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This story comes from Andrew McSweeny, Principal at Ray White Carina, who shares the key lessons he learned during his first sale under his family’s office.
- Be attentive and ask the right questions to know exactly what your customer wants and needs are
- Follow the process in place for your transactions; be mindful you may miss something if its structure changes.
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Hi, I’m Andrew McSweeny from Ray White Carina. And this is my story.
It started in roughly July of 1995 when I first started in real estate as a young bloke, 19 years of age. Back then everything was done on an open listing basis. Every single agent on the street had exactly the same pieces of stock.
A lady come into my open home and she requests that, she only has one demand. She wants to close off the formal areas from the informal areas.
She’d been in the market for roughly three to six months looking. So I thought to myself, she’s probably already seen this piece of stock, but I thought I’d mention it anyways.
She said to me, “No, I haven’t seen this piece of stock. “And I’d love to go and see it with you.” Which was amazing to me because I thought to myself, well she’s been in the market for six months, she’s sure that she would’ve seen it. But nobody was attentive enough to listen to what she wanted.
I took her there and to her surprise, there was two doors, one that closed off the informal dining and the formal dining area.
She was absolutely amazed, wanted to buy the house on the spot so I suggested that we actually go for a tour and actually see the rest of the place so that she could feel comfortable with it which we did, then proceeded to a contract.
The baptism of fire at 19 years of age. I’d gone to put this contract together and it was between a retired judge and a used car salesman. I’d go backwards and forwards from Carindale to New Farm, from New Farm to Carindale.
I get back, get the contract, everyone’s agreed. So she signed, the vendor signed.
It’s the first sale for the office. My parents started this office so I thought to myself, they’re gonna be so proud of me.
It was a $237,000 sale and back then the average sale price was roughly around $85,000. So it was like a three…four-in-one deal. Maths was never my strong suit.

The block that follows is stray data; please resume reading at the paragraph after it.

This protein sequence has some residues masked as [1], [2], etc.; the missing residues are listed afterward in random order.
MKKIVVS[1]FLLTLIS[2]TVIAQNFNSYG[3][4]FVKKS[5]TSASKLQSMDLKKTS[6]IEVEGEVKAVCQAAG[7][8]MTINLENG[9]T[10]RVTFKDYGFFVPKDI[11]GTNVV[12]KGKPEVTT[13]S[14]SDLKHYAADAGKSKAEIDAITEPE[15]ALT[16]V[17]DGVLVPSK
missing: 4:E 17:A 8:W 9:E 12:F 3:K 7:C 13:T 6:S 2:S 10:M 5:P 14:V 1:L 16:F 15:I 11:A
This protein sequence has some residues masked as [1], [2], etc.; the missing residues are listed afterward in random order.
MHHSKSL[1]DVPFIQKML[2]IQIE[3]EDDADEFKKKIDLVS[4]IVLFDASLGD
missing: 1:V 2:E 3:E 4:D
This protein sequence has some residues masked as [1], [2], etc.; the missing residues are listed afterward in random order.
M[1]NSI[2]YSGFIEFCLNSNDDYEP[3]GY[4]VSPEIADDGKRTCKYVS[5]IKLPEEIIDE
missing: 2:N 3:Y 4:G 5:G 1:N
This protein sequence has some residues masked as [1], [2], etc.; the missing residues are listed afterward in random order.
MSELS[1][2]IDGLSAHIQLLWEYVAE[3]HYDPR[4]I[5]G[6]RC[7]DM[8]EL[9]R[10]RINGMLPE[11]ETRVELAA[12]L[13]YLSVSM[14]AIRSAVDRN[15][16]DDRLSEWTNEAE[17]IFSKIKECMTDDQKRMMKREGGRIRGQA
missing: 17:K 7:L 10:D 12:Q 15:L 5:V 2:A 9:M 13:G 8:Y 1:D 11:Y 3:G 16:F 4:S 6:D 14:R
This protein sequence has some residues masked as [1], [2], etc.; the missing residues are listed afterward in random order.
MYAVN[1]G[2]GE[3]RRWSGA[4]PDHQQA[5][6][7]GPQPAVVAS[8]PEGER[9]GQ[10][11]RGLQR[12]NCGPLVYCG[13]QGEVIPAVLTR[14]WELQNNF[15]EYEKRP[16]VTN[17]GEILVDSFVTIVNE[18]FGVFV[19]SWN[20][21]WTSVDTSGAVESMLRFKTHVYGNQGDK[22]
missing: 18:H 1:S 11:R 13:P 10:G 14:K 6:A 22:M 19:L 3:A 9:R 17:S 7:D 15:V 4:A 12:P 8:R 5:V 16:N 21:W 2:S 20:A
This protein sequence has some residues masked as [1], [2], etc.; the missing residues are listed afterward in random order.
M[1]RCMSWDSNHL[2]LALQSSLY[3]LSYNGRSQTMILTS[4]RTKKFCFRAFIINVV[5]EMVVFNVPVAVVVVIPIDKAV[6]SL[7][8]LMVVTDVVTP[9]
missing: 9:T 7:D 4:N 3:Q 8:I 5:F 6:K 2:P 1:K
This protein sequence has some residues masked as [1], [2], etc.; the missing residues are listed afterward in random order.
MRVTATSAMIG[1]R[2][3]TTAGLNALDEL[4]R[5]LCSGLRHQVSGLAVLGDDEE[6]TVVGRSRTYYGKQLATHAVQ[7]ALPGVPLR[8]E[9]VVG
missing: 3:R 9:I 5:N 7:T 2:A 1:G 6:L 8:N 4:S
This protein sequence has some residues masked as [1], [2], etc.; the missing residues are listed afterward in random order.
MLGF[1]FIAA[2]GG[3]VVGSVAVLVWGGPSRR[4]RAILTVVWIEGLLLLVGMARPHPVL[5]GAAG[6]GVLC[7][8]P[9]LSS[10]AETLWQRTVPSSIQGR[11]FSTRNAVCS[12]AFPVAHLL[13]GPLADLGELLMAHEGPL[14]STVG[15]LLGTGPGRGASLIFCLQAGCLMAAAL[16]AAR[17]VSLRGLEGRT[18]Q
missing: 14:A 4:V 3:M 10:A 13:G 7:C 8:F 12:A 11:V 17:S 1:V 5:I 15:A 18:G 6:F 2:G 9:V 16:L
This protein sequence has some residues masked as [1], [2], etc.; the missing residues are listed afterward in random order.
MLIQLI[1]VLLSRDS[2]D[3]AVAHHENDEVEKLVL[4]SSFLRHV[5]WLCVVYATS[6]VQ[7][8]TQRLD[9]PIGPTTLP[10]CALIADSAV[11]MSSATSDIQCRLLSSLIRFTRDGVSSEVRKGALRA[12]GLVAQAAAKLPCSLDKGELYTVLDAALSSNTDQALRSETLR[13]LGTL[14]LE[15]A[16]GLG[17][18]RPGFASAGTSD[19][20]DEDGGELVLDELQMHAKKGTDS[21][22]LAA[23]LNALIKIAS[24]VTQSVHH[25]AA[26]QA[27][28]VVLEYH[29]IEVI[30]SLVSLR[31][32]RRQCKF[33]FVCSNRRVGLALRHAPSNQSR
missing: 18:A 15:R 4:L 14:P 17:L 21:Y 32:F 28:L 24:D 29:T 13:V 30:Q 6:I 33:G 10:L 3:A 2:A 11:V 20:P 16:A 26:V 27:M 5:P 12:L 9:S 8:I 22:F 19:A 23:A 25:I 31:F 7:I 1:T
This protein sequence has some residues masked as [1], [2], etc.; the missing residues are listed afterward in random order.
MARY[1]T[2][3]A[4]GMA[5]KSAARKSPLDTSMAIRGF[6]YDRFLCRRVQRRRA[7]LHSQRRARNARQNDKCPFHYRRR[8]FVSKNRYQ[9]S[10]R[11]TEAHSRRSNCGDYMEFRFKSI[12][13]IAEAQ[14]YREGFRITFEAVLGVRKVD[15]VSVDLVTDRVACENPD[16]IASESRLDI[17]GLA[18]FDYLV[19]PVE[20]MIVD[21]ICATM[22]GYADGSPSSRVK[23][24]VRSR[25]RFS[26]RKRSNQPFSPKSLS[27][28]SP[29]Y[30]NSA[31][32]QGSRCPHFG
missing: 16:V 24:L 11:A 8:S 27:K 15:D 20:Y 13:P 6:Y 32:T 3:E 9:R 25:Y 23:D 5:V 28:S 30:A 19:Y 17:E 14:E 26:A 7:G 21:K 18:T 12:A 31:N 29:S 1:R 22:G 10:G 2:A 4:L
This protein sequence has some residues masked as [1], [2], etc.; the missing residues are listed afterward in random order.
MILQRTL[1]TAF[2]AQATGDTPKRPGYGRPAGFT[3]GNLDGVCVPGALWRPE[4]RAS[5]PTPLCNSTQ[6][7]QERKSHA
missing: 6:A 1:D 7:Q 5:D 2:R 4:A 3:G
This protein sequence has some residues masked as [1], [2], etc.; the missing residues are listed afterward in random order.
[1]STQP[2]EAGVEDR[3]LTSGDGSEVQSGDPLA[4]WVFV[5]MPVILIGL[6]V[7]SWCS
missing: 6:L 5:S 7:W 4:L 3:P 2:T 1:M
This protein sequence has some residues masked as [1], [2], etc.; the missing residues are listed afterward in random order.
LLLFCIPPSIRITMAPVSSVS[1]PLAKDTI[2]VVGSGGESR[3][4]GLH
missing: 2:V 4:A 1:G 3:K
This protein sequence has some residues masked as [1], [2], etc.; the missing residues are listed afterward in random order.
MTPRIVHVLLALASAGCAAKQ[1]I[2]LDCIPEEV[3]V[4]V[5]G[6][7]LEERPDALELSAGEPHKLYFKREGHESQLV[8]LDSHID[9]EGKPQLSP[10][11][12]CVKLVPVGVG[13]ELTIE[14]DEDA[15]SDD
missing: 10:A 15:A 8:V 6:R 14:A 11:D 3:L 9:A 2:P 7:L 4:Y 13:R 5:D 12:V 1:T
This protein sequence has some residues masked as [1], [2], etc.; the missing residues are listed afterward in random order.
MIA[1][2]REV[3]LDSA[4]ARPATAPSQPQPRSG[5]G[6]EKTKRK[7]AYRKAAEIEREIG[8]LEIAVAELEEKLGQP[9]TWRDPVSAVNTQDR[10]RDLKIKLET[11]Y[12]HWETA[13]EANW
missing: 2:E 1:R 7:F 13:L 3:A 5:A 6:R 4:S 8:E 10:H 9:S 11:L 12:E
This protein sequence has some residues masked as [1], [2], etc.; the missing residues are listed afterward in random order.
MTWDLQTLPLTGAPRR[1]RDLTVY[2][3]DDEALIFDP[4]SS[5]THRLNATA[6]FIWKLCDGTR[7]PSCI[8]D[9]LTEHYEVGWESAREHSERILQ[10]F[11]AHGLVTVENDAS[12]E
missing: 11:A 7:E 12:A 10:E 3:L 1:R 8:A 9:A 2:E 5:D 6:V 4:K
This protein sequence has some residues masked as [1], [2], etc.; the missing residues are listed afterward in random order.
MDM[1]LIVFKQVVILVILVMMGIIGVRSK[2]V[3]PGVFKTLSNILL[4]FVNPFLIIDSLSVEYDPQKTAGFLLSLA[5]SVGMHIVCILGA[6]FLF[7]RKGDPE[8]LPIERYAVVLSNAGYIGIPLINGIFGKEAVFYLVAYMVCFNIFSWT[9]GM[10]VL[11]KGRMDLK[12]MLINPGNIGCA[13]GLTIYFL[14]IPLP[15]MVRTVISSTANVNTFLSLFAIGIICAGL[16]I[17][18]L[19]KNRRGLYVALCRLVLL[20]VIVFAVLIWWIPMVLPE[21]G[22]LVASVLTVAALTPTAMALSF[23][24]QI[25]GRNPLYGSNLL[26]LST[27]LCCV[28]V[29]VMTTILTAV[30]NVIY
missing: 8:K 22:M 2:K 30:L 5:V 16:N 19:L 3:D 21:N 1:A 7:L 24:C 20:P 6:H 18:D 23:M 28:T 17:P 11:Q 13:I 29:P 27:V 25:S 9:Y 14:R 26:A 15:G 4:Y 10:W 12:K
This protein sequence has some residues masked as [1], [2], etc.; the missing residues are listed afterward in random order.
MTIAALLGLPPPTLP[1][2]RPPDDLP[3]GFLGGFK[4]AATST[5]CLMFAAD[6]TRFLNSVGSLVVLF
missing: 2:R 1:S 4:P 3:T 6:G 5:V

I hopped in my car, had my Jerry McGuire moment and I thought to myself, I’ve done it.
♪ And I’m free, free ♪
Wait…damn it. I forgot to get the authorities signed. So I put it in reverse and I’m going all the way back again
I’ve pulled up to the owner’s place and I said, “Hey, listen, I just wanted to let you know, in all the confusion and happiness because everyone’s really ecstatic about this deal that I put together for you and I’m sure you’re really happy. I just forgot to get a couple little pieces of information that I needed some signatures on.”
She then proceeded to tell me that she understood that it was – well, back then it wasn’t the Form 6, but it was the Authority to Sell – and if I didn’t sign this, then I don’t have to pay you commission.
“That’s correct but did I tell you that I’m only 19 and this is my first–“
“Don’t be ridiculous, you’ve been so good, I’ll sign the thing.” Back in the car.
I learned a lot from that at 19 years of age. I can tell you there’s two things there that will always resonate with me.
Firstly, listen to what someone is asking for. Closing off an informal area from a formal area. It doesn’t seem a big deal, but she’d been shopping for six months and no one had even shown her that property, except for me.
The second thing was obviously there’s a structure for a reason. Let’s do things in a particular fashion like get the Form 6 signed first then we show the property. There is a process there for a reason. We follow that, we don’t find ourselves in the situation I found myself in at 19 years of age. But I have learned.